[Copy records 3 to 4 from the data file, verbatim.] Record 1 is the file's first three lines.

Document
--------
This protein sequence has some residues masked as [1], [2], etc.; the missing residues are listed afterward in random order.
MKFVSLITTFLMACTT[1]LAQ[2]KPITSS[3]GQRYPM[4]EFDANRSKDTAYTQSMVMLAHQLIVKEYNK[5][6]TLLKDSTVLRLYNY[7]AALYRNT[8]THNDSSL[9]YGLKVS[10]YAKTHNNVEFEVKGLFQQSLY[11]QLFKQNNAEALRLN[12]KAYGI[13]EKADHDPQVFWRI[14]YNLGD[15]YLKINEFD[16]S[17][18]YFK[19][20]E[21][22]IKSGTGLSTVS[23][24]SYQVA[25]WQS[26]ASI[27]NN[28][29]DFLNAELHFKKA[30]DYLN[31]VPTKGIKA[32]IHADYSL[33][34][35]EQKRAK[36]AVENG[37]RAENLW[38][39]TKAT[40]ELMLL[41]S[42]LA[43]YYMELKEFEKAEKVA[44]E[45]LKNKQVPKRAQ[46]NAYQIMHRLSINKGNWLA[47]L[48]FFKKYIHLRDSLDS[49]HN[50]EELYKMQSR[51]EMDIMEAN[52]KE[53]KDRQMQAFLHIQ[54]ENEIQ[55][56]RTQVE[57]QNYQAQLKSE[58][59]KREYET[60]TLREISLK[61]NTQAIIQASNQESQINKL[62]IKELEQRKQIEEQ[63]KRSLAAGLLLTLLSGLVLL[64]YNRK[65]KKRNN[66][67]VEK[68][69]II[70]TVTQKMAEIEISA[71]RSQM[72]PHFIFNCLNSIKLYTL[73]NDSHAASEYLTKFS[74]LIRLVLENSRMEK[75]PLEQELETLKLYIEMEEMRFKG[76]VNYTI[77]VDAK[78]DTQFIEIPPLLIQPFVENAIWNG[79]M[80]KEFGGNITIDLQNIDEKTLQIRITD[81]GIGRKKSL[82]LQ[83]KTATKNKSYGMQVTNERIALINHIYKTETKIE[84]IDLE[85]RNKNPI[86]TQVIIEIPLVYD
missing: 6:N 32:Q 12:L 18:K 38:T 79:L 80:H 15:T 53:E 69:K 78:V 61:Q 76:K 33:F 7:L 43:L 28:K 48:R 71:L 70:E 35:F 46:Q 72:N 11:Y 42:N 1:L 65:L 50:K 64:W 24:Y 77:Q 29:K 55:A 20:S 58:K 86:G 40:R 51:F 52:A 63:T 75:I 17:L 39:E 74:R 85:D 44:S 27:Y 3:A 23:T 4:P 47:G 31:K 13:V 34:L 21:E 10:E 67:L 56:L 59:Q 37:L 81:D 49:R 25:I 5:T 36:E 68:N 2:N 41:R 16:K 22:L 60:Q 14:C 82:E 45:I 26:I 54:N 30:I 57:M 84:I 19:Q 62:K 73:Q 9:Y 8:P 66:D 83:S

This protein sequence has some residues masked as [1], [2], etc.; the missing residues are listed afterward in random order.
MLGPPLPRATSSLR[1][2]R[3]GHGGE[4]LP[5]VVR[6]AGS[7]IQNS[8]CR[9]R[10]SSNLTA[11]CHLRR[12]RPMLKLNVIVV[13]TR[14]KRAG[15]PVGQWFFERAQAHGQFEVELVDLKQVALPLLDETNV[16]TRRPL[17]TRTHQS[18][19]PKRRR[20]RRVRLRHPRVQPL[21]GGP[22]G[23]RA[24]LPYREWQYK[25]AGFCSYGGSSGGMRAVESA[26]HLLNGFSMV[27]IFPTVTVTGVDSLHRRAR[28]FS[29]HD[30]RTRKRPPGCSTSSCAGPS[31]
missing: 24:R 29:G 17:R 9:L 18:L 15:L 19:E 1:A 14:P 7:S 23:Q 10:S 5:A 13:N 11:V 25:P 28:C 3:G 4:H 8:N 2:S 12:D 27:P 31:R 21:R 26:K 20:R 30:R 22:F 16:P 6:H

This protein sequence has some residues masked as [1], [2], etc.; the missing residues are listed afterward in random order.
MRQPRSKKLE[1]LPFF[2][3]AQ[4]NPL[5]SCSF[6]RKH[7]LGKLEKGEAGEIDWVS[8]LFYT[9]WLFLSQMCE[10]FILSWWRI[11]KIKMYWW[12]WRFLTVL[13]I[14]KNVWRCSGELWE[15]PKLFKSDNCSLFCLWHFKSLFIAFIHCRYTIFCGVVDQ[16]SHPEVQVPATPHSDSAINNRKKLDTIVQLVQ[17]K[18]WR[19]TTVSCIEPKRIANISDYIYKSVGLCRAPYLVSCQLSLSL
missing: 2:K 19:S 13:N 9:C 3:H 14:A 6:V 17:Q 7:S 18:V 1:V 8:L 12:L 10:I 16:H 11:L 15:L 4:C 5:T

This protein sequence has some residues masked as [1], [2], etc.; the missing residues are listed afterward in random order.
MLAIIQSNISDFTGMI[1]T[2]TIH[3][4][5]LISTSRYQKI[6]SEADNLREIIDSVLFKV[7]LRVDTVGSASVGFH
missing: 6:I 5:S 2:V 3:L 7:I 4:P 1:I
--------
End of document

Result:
This protein sequence has some residues masked as [1], [2], etc.; the missing residues are listed afterward in random order.
MRQPRSKKLE[1]LPFF[2][3]AQ[4]NPL[5]SCSF[6]RKH[7]LGKLEKGEAGEIDWVS[8]LFYT[9]WLFLSQMCE[10]FILSWWRI[11]KIKMYWW[12]WRFLTVL[13]I[14]KNVWRCSGELWE[15]PKLFKSDNCSLFCLWHFKSLFIAFIHCRYTIFCGVVDQ[16]SHPEVQVPATPHSDSAINNRKKLDTIVQLVQ[17]K[18]WR[19]TTVSCIEPKRIANISDYIYKSVGLCRAPYLVSCQLSLSL
missing: 2:K 19:S 13:N 9:C 3:H 14:A 6:V 17:Q 7:S 18:V 1:V 8:L 12:L 10:I 16:H 11:L 15:L 4:C 5:T

This protein sequence has some residues masked as [1], [2], etc.; the missing residues are listed afterward in random order.
MLAIIQSNISDFTGMI[1]T[2]TIH[3][4][5]LISTSRYQKI[6]SEADNLREIIDSVLFKV[7]LRVDTVGSASVGFH
missing: 6:I 5:S 2:V 3:L 7:I 4:P 1:I